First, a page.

1. Be Prepared. Prepared to move fast, think on your feet and work hard. Weddings are hard work and there is A LOT of stuff going on. Luckily, as the second shooter YOU are not expected to capture every single moment. You are there as backup. You are there to get a second perspective on the day – maybe some creative angles, stepping away from the scene to balance out the main photographer’s shots. Make sure to go over the schedule of the day with the photographer before things get nutty, so you know where YOU need to be. Know what they expect of you.
2. Don’t Get in the Way. Keep one eye behind the camera while the other eye is on the main photographer. Make sure you are not in their shots. This is EXTREMELY important during the ceremony. Watch for subtle signals from the photographer to get out of the way. Back to rule number one. Make sure you are prepared – Before the ceremony ask the photographer where he/she wants you during the ceremony.
3. Focus on the Details. As a second shooter make sure to nail some detail shots – reception details, flowers, tables before guests arrive, etc. Also, focus on the guests. Photograph their reactions during the ceremony. Also good guest shots during cocktail hour are important. Often the main photographer will be doing family portraits during this time. Details, details, details.
4. Don’t Pull Out Your iPhone . . . .unless you are hiding in the bathroom. Not only are you representing yourself as a professional but you are representing the photographer’s business. You are not getting paid to check facebook. Keep things professional.
5. Be the Hero. Offer to carry some of their equipment. Pack a granola bar or two. After you two have been running around for hours, offer one to the photographer. This will earn you points. At the reception offer to get the photographer a coke or water. Bonus points. Again, see rule #1. Be Prepared. A few things I always have in my camera bag besides the obvious- gum or mints, Tylenol, needle and thread or safety pins, and a pocket knife.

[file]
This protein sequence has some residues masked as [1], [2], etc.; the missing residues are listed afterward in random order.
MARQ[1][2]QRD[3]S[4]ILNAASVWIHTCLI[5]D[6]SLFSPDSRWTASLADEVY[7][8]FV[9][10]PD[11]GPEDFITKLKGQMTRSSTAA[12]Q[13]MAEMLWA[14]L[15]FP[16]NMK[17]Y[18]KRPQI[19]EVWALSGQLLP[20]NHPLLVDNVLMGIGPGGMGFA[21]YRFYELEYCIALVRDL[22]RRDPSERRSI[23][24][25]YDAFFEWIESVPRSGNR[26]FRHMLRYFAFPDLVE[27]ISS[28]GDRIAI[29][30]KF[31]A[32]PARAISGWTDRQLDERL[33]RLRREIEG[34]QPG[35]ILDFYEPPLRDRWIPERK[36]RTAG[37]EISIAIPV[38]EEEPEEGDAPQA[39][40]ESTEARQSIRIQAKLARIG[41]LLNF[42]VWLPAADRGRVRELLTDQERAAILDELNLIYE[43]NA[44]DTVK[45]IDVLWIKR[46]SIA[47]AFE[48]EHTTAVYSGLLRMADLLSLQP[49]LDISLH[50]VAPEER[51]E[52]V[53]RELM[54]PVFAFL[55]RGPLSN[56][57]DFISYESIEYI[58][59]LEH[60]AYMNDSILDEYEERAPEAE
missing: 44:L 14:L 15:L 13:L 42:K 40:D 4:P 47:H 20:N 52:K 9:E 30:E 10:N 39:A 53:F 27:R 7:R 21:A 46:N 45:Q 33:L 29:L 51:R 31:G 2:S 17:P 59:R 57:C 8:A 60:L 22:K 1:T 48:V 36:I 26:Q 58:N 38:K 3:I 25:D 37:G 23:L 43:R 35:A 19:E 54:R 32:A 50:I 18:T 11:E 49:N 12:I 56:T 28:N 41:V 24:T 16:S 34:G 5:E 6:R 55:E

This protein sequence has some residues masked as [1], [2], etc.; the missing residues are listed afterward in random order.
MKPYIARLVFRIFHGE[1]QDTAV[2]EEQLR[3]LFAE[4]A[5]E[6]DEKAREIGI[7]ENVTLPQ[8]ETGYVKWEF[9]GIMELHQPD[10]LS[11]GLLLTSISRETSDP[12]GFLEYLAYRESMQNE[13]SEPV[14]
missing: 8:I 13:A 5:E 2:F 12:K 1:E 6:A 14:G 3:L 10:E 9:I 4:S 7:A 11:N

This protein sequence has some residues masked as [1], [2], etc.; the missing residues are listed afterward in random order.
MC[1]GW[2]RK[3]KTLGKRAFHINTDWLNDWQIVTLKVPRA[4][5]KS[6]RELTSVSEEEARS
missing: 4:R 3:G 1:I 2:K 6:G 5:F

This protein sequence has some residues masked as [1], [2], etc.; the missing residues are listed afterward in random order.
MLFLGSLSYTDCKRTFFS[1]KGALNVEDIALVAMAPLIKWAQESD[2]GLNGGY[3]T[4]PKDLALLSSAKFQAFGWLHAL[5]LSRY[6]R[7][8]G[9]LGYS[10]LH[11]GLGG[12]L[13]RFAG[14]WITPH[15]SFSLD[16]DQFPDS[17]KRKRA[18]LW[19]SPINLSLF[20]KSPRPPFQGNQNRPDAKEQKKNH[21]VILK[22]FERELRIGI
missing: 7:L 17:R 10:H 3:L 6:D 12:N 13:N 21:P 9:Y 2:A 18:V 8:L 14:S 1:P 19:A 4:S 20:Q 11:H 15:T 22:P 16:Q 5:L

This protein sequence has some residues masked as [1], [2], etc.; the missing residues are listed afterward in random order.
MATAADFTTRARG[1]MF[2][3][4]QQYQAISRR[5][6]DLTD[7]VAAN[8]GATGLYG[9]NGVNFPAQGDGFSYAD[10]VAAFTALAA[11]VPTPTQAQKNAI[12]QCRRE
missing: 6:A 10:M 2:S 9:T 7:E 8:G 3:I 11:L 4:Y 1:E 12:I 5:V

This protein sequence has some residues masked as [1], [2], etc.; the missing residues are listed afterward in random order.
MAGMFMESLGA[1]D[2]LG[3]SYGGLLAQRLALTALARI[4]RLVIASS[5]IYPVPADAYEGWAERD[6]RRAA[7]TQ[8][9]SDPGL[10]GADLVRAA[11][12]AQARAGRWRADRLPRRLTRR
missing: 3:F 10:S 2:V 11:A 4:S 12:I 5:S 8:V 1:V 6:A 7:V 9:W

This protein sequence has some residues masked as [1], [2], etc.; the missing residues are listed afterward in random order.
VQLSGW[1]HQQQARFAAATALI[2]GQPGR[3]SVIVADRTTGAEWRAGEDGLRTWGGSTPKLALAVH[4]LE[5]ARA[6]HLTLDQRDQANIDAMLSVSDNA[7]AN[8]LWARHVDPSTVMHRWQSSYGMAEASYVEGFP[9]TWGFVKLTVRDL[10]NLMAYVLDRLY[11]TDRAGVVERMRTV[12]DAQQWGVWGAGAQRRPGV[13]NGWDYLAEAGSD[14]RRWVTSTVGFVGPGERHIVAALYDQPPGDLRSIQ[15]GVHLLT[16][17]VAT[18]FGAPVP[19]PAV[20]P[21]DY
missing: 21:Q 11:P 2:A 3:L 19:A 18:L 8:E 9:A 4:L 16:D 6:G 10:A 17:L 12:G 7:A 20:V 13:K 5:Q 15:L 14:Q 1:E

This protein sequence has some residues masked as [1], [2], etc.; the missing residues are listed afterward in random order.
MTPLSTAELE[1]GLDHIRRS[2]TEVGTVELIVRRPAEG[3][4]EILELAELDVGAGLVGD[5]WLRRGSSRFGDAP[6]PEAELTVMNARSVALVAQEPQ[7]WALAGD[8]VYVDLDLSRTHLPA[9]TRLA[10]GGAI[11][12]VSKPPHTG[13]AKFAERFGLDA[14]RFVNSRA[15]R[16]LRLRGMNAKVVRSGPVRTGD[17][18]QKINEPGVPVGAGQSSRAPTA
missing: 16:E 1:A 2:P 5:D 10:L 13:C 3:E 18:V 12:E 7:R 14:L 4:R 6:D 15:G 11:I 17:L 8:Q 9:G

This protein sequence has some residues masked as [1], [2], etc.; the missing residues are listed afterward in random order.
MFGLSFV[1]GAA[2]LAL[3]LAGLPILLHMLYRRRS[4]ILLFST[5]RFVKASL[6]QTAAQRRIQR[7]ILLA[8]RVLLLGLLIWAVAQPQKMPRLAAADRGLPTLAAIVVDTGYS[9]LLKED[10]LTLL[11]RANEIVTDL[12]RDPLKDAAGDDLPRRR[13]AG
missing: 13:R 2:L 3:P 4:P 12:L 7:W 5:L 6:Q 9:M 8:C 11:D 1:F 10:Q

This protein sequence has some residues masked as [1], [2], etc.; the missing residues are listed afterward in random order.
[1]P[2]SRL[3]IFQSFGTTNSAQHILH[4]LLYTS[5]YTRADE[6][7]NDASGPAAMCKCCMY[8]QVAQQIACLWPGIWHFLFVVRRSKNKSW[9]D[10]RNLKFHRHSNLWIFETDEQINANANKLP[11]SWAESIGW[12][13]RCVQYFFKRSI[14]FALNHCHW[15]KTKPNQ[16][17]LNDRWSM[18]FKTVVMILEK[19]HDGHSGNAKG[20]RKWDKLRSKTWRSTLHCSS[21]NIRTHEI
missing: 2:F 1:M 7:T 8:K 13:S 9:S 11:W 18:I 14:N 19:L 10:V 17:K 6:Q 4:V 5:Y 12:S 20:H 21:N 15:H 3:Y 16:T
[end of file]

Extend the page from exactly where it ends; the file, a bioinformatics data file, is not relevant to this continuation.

6. Keep Your Game Face On and Don’t Show FEAR. Be confident. You should not be expected to nail every shot, but do your best. If things aren’t going as hoped STAY CALM. The last thing you want to do is show the photographer how scared or nervous you may be. Don’t tell them you totally blew a shot. . . . at least not immediately. Just last weekend I was the second shooter. Here is the scene: Wedding party on bridge, main photographer was with them shooting from the bridge. I was instructed to stay back and shoot from across the way to the bridge without falling in the river. In the few minutes I had I couldn’t line up the shot I wanted because there was a dead tree with ugly branches smack dab between me the river and the bridge. Even with my telephoto lens, I could not get the shot lined up. The photographer comes back with the bride and groom at his side and he asks me “How did it go? Did you get a good shot?” My response, “Awesome! I nailed it!!” Granted, I hate lying, but at that moment you can’t say no. Not with the clients right there. You don’t want to give them any reason to doubt you and your capabilities. I did, however, wait until just the photographer and I were alone, to tell him I did not get the shot. He completely understood and knew it wasn’t the best angle for the shot. Stay confident.
7. Don’t Try to Get Business for Yourself. These are not your clients and you did not book the wedding. The last thing you want to do is try to network for your own business. If you are getting paid you are working for THEM. Even if you are not getting paid, you are gaining critical experience. Be thankful for that. Don’t shoot yourself in the foot. If anything ask for your own business cards with their company name or get some of theirs and write your name on them. Be thankful for the opportunity that they gave you and only good things can come from that.
8. Always Photograph the Photographer. If it’s a good shot maybe they will use it on their website. If not. . . maybe it could be used as a little blackmail. 😉